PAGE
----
Georgia Knowles and Richard Zhou discuss cultural differences as a driver of life insurance demand, and consider how the industry can use cultural and behavioural psychology to create better products
Life insurance exists to meet customers’ needs through financial protection or savings products. Customer needs differ by life stage, wealth, employment status and government regulation, as well as less tangible factors such as culture. While national wealth may explain an ability to afford insurance, cultural differences such as values, norms and beliefs can inform the perceived need for life insurance. Understanding what drives human behaviour is important for decision-making in all businesses, and particularly those that seek to leverage these drivers to create better products and improve the consumer experience.
Life insurance product development
The product development process helps life insurers to identify and meet the needs of customers. Actuaries are involved in most stages of the process due to their expertise in valuing and understanding the risks associated with uncertain future benefits. Insurers are increasingly recognising the importance of involving behavioural experts, too; for example, innovative US insurer Lemonade employed a world-renowned behavioural economist as chief behavioural officer (CBO) in 2016. A CBO’s role is to integrate aspects of behavioural economics into the business model and lead a people-centric approach to decision-making. Engagement of behavioural and cultural experts is not limited to the financial sector, either:all businesses that work with people can benefit from an improved understanding of human behaviour and cultural difference. As businesses become more diverse, it is essential that they are also inclusive, and understand and accommodate differences.
National culture is an important driver of consumer behaviour. In his 1871 book Primitive Culture, Edward Tylor defined culture as “that complex whole which includes knowledge, belief, art, morals, laws, customs and any other capabilities and habits acquired as a member of society” – a definition that still proves relevant today. While every individual is unique, if we place each person on a multi-dimensional cultural scale we can identify clusters of elements that make up a distinct national culture.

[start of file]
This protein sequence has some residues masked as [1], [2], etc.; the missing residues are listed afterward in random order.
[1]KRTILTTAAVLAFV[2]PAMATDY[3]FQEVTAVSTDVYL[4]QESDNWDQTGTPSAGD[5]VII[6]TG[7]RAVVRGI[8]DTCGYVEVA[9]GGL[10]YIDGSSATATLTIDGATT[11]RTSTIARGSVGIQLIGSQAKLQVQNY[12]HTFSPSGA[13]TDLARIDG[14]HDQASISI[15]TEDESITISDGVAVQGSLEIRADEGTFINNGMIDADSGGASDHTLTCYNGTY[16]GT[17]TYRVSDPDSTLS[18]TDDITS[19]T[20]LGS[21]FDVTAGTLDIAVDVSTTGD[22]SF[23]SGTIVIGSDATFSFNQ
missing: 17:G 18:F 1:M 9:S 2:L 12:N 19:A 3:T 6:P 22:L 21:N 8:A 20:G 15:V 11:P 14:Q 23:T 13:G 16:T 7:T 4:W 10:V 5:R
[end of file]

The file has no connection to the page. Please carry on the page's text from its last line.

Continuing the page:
Many researchers and anthropologists have set out to measure these elements, identify correlated variables and define cultural dimensions. The most well-known are the four original dimensions of national culture defined by social psychologist Geert Hofstede: power distance, uncertainty avoidance, individualism vs. collectivism, and masculinity vs. femininity. Hofstede additionally used statistics and data from several global studies to position 76 countries relative to other countries through a score on each dimension.
The effect of individualism
Andy Chui and Chuck Kwok’s 2008 paper for the International Journal of Business Studies, ‘National Culture and Life Insurance Consumption’, found through empirical testing that the dimension most closely related to life insurance demand is individualism vs. collectivism. In individualist societies, members tend to have an independent self view, valuing autonomy and perhaps viewing reliance upon others for help, particularly financial help, as a sign of weakness.
Collectivist societies are defined by high interdependence, with members integrated into strong, cohesive in-groups. Family ties and obligations are strong determinants of behaviour; if one member of a collectivist society dies prematurely, the family group is expected to help their dependents. This collectivist social network security creates less of a need for market life insurance relative to highly individualist societies, in which market-based life insurance is necessary to safeguard the welfare of dependents.
The evolution of life insurance in China
Hofstede’s dimension scores indicate that China is a highly collectivist culture that places value on extended family units spanning generations. Parents are traditionally responsible for raising their children to adulthood, and children are responsible for caring for their parents from retirement to death. A strong emphasis on respecting elders and ancestors gives living members responsibility for bearing the financial burden on an individual’s passing.